Monday mornings are always a little bit rough, but this Monday, the Health for America Fellows had an even more challenging start to our week. Our Type 2 Diabetes Simulation has begun! As part of our human-centered design process, we're immersing ourselves for the next two weeks in the world of blood glucose testing, medication management, carb counting, and more. We're doing so in an effort to better understand the experiences, challenges, and motivations of those living with type 2 diabetes. This simulation certainly won't be the be-all end-all of our diabetes education, but our hope is that it will be a springboard into even more meaningful conversations with the patients, providers, and caregivers we encounter.
To get us started and to provide some parameters for our simulation, each Fellow has been assigned a patient profile. These profiles, in their entirety, are in-depth and complex--just as any real life patient would be. Here's the short version:
Dan's Patient Profile
75 year old male living with type 2 diabetes, glaucoma, diabetic retinopathy, diabetic neuropathy, chronic kidney disease, history of coronary bypass surgery
Limited physical activity, with a preference for light household activities
May's Patient Profile
62 year old female living with type 2 diabetes, hypertension, high cholesterol and hearing deficits
Unemployed, lives in section 8 housing, primary mode of transportation is the bus
Jake's Patient Profile
34 year old male living with type 2 diabetes and asthma
Computer programmer who recently lost job, only can work out on weekends, living alone
Amanda's Patient Profile
50 year old female living with type 2 diabetes, history of stroke, anxiety/depression, hypertension, high cholesterol, hepatitis C, and multiple other medical problems
Lives with multiple family members while dealing with recent job loss
Over the next two weeks, you'll hear a bit from each Fellow about what it's like to live as these patients. To get you started, here's a sense of how the simulation will play out in terms of medication management, exercise, and diet.
Because comorbidities are common among people living with type 2 diabetes, each Fellow will be managing between 5-13 medications/medical devices everyday. While we'll all be using substitutes in the place of real pills (Mike and Ikes anyone?), some of us will also be settling into a routine of finger pricking and blood glucose testing.
A health, active lifestyle is paramount in diabetes management, so the Fellows will be following the American Diabetes Association's recommendations of 30 minutes of aerobic activity 5 days per week with 2 days of strength training. Because we're already a fairly active bunch, we'll be adding additional exercise into our lives to simulate the relative challenge of taking on new fitness habits.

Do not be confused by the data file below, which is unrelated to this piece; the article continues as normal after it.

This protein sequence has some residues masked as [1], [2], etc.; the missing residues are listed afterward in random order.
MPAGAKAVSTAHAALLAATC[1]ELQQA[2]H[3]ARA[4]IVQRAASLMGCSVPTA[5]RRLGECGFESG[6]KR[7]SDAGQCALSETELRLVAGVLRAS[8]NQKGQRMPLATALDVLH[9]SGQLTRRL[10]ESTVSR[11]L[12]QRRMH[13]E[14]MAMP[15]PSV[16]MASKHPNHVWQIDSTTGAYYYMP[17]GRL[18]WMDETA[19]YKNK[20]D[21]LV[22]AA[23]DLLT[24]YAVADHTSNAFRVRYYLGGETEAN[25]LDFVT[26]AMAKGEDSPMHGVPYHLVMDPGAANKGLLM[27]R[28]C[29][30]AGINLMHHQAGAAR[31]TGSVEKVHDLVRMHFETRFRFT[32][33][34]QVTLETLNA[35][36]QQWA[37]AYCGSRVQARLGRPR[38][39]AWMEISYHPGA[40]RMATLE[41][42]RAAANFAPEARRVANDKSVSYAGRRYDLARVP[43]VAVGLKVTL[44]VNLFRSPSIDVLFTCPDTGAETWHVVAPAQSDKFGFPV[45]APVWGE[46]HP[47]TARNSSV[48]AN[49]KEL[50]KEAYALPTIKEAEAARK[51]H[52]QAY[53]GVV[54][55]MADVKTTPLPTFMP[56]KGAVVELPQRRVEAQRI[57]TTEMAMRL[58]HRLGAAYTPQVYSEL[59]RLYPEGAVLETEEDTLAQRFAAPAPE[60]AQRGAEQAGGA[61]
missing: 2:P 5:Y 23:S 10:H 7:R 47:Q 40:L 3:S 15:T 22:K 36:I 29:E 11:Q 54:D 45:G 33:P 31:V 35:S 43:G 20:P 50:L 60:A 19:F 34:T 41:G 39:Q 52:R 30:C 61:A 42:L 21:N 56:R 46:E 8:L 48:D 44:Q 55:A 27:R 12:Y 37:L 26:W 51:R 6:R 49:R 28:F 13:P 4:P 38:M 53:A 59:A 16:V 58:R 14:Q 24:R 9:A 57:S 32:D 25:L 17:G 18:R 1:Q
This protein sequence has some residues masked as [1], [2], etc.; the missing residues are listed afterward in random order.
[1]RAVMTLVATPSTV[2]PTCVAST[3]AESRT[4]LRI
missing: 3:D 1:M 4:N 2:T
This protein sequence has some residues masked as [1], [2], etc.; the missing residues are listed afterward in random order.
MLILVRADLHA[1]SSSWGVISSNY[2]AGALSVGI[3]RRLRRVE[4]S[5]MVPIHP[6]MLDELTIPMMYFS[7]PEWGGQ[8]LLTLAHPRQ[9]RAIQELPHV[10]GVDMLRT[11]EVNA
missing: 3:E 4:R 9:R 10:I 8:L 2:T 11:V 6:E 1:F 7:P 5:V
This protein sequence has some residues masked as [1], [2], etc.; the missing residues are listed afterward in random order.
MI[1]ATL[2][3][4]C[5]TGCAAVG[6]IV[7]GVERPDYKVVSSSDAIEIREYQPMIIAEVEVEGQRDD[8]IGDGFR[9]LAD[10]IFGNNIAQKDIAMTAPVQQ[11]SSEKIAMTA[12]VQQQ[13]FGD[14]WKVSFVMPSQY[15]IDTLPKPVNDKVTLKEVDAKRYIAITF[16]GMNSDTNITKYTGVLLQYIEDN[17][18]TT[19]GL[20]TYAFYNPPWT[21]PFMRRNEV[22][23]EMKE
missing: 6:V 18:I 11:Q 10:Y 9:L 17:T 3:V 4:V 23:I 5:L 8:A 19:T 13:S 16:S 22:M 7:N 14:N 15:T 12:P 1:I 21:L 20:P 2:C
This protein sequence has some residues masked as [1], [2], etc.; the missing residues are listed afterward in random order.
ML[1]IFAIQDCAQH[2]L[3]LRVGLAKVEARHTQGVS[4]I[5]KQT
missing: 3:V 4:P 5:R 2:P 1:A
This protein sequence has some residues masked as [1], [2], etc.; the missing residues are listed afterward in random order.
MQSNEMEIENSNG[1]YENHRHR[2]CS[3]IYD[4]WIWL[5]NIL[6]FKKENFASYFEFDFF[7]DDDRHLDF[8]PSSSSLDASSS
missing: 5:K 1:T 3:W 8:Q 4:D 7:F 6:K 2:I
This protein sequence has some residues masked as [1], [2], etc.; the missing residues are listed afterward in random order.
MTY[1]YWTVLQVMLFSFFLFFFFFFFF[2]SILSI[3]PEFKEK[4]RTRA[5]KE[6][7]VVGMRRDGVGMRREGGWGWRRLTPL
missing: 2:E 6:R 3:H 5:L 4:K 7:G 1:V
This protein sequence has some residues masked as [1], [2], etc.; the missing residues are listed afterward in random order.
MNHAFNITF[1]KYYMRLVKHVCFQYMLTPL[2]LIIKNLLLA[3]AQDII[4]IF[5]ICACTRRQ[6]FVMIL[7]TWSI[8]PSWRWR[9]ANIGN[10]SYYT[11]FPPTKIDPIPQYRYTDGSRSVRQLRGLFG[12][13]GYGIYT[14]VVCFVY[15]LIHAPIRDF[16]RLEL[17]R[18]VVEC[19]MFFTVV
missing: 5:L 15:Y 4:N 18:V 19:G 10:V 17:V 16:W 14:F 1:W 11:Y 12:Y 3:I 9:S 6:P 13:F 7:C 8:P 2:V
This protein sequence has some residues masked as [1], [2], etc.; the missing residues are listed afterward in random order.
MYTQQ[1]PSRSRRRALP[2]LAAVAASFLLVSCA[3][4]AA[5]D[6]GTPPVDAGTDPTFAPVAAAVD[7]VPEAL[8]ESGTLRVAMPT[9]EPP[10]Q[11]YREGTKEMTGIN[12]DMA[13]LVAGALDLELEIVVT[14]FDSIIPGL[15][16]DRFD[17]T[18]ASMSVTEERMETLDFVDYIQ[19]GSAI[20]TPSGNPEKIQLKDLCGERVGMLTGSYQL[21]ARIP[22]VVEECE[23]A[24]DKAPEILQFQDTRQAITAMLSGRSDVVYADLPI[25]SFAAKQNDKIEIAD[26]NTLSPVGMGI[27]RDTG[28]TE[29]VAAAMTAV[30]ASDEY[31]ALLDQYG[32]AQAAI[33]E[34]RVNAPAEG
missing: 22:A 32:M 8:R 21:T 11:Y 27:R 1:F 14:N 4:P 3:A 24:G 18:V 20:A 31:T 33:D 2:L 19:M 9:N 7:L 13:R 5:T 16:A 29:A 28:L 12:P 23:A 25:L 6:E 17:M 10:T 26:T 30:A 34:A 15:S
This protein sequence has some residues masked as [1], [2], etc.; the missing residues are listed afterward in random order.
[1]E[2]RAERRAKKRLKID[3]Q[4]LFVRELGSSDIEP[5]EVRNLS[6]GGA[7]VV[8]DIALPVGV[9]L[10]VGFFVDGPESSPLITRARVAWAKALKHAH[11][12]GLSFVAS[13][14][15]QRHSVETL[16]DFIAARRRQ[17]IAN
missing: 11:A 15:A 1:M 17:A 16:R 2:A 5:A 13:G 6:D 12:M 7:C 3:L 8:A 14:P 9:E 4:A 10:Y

Again, the Fellows will be following the ADA's dietary recommendations which include eating three consistent meals per day as well as limiting consumption of sugary foods and beverages. We're also adhering to the ADA's carbohydrate recommendations of 45-60 grams/meal for women and 60-75 grams/meal for men. Our team is purposefully not sharing tactics for meal planning and nutrition management so we're able to compare the relative success of our individual strategies. What we are sharing are the confusions and frustrations that come with understanding, integrating, and maintaining these new dietary plans.
(Jake, while proofreading this blog: "*Sigh*... I want carbs so badly right now.")
So, why are we doing this again?
We're walking into this simulation with a lot of questions, and I suspect our list will grow throughout the next two weeks. And we recognize not all of our questions will be answered by this experience alone. There are, of course, major limitations to our ability to simulate the complex challenges inherent in managing a chronic illness like type 2 diabetes. So as the list below grows, we'll continue our conversations with the experts--the patients, providers, caregivers, and more who are tackling this challenge every day. For now, here are just a few of the questions we're asking:
What resources and tools are most accessible and helpful to a person learning to manage diabetes?
How does a person with type 2 diabetes understand, manage, and integrate vast amounts of health information?
How does type 2 diabetes management fit into an already busy life?
What factors might make or break adherence to a diabetes management plan?
What are the impacts of this chronic illness and its management on social engagement and mental health?